The mechanical behaviour of snow was long studied to help predict natural hazards, like avalanches. For those predictions the behaviour of snow deforming at low strain rates is of importance. On the other hand, a large group of industrial applications concerning trafficability and transportation safety also benefit from the understanding of snow physics. These applications requiring an understanding of the high strain rate behaviour of snow. The material behaviour of snow is based on its micro-structure. The micro-structure consists of ice grains connected by ice bonds building up an open-foam like structure. The macroscopic response of a snow pack to loading is determined by the deformation and failure of its bonds and the inter-granular friction whiles rearrangement of the grains. The work reported here proposes an inter-granular snow model developed and deployed using a discrete element technique. The goal is to understand the material behaviour of dry snow at high strain rates, from 0.01s^-1 up to 100s^-1. The developed algorithm predicts the displacement of the individual grains due to inter-granular contact and bond forces. The micro-structure of a snow pack is represented by generating an ensemble of explicit geometrical shapes describing the individual ice grains and bonds. The distributions of grain size and position are generated by gravitational deposition and by applying a fractal algorithm. Snow structures of densities from 200 kg/m^3 up to 600 kg/m^3 are generated. The developed inter-granular bond models assume a cylindrical neck between adjoining ice grains. Material properties and constitutive models of the hexagonal single- and poly-crystal Ih ice are used to describe the material behaviour of each individual bond. Simulations of tensile and compression tests have been conducted using samples of 10^3 up to 10^5 grains. Here, results of different parametric studies are reported. Assessed are the dependences of the macroscopic snow behaviour on microstructural properties and mechanical properties on grain-scale. These results are compared to experimental measurements and corresponding finite element simulations. The calculation results enable to identify primary deformation mechanism at the given strain rates. [less ▲]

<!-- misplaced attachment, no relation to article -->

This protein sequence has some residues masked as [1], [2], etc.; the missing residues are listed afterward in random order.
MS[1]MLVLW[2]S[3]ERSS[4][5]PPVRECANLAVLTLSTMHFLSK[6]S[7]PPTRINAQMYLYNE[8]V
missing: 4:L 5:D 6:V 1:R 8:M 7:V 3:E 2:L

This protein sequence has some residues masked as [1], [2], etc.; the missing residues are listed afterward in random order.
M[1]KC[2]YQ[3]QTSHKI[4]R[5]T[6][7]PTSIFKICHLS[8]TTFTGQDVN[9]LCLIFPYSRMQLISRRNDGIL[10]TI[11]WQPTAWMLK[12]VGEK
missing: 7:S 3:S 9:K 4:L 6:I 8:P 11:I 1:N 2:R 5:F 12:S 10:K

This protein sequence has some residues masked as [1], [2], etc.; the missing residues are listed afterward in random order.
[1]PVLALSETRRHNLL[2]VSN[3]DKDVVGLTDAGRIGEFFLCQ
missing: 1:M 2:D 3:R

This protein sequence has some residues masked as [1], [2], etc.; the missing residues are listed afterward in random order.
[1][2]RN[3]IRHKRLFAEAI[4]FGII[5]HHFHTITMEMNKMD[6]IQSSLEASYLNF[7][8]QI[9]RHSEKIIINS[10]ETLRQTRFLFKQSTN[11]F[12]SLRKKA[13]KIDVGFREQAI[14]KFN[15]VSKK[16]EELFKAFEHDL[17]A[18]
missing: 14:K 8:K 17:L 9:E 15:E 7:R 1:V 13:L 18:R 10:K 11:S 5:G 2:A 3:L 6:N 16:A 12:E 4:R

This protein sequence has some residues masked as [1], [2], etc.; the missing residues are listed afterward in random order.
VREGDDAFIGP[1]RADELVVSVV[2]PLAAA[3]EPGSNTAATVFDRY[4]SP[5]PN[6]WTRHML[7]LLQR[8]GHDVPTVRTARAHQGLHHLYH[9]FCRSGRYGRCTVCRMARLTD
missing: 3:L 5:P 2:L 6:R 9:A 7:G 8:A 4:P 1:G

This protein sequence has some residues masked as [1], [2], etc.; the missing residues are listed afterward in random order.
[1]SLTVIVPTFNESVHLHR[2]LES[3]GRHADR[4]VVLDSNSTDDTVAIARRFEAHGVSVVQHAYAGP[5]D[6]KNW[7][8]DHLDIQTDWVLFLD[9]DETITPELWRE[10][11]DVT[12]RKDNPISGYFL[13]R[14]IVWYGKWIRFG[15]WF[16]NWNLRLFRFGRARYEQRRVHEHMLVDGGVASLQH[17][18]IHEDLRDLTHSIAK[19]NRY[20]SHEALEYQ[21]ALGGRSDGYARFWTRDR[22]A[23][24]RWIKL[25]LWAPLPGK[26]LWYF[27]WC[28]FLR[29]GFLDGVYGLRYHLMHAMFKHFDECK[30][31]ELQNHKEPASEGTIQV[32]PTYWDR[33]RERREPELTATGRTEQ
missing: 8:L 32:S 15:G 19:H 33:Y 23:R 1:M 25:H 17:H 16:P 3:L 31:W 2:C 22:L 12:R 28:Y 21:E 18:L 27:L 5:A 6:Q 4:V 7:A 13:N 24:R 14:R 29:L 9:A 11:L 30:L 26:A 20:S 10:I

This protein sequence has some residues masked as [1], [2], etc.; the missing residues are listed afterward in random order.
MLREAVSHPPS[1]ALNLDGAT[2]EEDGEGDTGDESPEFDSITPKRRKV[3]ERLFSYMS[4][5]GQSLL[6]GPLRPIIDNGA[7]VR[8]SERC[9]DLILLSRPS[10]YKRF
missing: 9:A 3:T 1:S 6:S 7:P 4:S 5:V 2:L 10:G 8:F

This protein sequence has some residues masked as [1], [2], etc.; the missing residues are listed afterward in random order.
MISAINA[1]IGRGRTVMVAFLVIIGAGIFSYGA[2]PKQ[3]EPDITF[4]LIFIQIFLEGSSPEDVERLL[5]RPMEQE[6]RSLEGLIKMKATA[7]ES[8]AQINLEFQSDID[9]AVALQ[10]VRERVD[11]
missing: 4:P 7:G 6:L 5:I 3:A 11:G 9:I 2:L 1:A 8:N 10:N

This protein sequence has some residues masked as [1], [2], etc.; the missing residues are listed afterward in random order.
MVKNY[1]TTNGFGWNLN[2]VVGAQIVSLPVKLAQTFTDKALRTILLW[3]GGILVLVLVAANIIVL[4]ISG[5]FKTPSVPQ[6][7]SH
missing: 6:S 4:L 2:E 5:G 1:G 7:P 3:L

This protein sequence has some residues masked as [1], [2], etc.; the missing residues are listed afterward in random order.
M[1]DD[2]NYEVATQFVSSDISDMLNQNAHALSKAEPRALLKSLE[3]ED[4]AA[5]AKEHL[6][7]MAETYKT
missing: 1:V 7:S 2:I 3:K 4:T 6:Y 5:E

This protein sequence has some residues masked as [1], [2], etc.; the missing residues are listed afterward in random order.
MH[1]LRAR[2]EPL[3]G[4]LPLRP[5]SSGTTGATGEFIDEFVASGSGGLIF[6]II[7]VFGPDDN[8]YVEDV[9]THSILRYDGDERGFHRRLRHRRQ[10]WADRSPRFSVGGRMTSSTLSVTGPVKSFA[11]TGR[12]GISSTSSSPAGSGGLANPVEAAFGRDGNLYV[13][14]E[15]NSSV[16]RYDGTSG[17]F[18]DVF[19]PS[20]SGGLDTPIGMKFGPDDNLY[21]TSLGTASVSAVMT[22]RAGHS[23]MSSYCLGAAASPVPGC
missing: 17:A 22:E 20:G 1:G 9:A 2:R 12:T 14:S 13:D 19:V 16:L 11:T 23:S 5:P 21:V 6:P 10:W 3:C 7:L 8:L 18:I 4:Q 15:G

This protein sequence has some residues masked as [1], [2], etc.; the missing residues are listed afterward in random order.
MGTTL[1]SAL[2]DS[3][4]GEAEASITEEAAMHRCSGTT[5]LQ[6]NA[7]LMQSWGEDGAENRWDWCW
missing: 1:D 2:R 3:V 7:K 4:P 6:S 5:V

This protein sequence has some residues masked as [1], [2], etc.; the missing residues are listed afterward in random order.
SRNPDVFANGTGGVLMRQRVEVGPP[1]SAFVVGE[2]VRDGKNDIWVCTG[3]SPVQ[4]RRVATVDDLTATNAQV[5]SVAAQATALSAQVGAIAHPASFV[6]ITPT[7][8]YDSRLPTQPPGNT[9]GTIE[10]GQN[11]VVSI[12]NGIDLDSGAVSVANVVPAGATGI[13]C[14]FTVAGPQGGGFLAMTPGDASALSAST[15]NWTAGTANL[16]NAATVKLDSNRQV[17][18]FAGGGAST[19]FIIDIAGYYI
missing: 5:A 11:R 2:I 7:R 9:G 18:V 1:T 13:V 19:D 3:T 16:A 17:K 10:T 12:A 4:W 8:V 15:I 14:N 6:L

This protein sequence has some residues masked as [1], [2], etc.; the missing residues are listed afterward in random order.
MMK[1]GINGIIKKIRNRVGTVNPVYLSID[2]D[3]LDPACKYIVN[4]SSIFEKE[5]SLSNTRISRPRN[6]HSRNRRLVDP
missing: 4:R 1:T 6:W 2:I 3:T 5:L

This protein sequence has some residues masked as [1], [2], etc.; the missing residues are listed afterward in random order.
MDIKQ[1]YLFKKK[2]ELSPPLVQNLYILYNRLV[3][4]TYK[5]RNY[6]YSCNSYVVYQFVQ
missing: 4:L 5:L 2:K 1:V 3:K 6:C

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See detailDie Extended Discrete Element Method (XDEM) für multiphysikalische Anwendungen
Peters, Bernhard UL; Besseron, Xavier UL; Estupinan Donoso, Alvaro Antonio UL et al

Scientific Conference (2013)

A vast number of engineering applications include a continuous and discrete phase simultaneously, and therefore, cannot be solved accurately by continuous or discrete approaches only. Problems that ... [more ▼]